Friday, February 21, 2014

On This Date in 1999 (February 21)

What a beating my checkbook took this weekend. Ouch! Since Friday was payday, fortunately, it didn’t make much of a difference to our bottom line.

Andy’s Friday night basketball practice was cancelled. The head coach wasn’t feeling well, and the assistant coach wasn’t available until 6:30, and since the team was playing an 8 a.m. game on Saturday, they decided the practice wasn’t really all that necessary anyway. That gave us a rare Friday evening, at least so far this year, for a family activity. JoAnna suggested going to a movie – October Sky and My Favorite Martian seeming to be the only appropriate family fare – but Eddie vehemently vetoed this idea. In fact, he didn’t want to go anywhere. He can be such a homebody sometimes, content to watch TV or play with his toys or draw. Andy suggested we go out to eat at Damon’s, the “trivia” restaurant, and that was acceptable to everyone, although we did have to do some armtwisting with Eddie. I wasn’t all that hungry, having picked up (pigged out on) a chicken fajita burrito, one of my all-time favorite Mexican entrees from Pasqual’s, during my lunch break. That meal was still resting heavily on my stomach. As a result, I just ordered a sandwich, but Mom and Andy opted for a full meal, grilled salmon and a rack of ribs, respectively. Eddie got the chicken strips kid’s meal. Our efforts at trivia were respectable. We ended up in second place, quite a few points behind the first place team. We faltered on a series of questions that had to do with music of the 90s. At this point of the game, we looked to Andy for guidance, and he was able to answer 2 or 3 questions correctly. (Final monetary damages: $62 with tip.)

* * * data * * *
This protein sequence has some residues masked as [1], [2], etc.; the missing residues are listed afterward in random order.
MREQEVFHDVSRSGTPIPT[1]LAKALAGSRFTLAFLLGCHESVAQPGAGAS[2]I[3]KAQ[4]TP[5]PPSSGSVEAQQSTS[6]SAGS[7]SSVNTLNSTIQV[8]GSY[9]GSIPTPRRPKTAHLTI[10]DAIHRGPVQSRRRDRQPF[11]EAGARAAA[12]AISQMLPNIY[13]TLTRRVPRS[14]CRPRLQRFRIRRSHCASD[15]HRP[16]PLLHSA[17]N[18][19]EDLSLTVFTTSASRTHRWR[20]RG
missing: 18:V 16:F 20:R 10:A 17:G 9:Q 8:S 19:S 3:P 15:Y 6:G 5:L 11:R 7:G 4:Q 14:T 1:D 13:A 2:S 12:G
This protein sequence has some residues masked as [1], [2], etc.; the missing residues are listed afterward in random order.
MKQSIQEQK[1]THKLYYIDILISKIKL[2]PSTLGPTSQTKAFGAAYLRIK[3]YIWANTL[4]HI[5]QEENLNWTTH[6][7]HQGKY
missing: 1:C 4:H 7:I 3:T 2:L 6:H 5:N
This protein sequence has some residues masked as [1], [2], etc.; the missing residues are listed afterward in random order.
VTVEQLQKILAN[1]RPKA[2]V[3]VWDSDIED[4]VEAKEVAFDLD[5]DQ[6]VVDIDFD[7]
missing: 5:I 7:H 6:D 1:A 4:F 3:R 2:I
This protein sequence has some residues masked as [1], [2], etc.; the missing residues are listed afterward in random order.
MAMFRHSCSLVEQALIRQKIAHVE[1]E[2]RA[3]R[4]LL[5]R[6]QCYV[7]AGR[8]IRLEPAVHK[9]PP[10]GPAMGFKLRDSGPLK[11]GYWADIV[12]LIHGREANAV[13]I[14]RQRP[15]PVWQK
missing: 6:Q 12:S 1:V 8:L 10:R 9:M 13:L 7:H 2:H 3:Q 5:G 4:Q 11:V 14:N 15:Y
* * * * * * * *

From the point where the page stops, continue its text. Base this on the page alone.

Saturday morning started out just like any other weekday. The alarm sounded at 6 a.m. I lay in bed for a few minutes before getting up to exercise. We left the house at 7:15 for Glacier Creek Middle School in Cross Plains, a ten-minute drive. Once again, Eddie whined about not being able to stay home, as he does before every single one of Andy’s basketball games. We let him vent for a minute or two before putting our collective feet down. He’s not ready to stay home alone, even if he is cuter and (usually) more personable than McCauley Culkin.

Middleton played a nonconference team from Sauk Prairie. It was no contest. At the end of the first half, the score was 30-2 in Middleton’s favor. For most of the second half, the scoreboard showed 0-0 – I guess there is a 30-point humiliation rule – and the clock ran continuously, except for time-outs called by the coaches. The final score was somewhere in the neighborhood of 55-12. Actually, this was not the kind of game the kids needed going into a tournament weekend. Next weekend, the four best teams from two leagues will participate in a 3-day Tri-County League tournament.

After the game, we went to the Kiwanis pancake breakfast, which is held each time this year at the spacious parish center at St. Bernard’s Catholic Church. The event seems to be a good fundraiser for this service group. We had to wait in line for 15 minutes before we were served, and the line snaked for 50 feet from the kitchen to the ticket-taker’s table for the entire time we were there. I had bought the tickets in advance, so the meal wasn’t part of the expenditure column for this weekend’s expenses.